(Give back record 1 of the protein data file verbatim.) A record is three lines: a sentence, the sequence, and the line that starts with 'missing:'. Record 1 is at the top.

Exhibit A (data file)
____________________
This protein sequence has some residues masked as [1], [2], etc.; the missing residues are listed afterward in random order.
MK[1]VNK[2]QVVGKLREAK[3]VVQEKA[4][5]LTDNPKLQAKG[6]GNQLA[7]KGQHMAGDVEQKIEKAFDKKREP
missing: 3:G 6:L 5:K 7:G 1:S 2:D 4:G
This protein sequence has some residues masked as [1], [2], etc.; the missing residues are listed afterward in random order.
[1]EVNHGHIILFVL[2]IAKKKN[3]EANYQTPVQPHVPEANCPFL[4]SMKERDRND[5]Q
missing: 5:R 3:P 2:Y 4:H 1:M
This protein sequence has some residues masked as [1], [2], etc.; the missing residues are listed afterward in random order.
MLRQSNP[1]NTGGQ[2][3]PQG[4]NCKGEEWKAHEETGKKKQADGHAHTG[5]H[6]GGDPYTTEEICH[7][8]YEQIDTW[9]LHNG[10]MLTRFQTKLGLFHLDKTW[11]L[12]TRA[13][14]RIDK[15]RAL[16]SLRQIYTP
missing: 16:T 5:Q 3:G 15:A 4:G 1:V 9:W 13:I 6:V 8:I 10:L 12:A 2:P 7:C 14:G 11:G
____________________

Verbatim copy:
This protein sequence has some residues masked as [1], [2], etc.; the missing residues are listed afterward in random order.
MK[1]VNK[2]QVVGKLREAK[3]VVQEKA[4][5]LTDNPKLQAKG[6]GNQLA[7]KGQHMAGDVEQKIEKAFDKKREP
missing: 3:G 6:L 5:K 7:G 1:S 2:D 4:G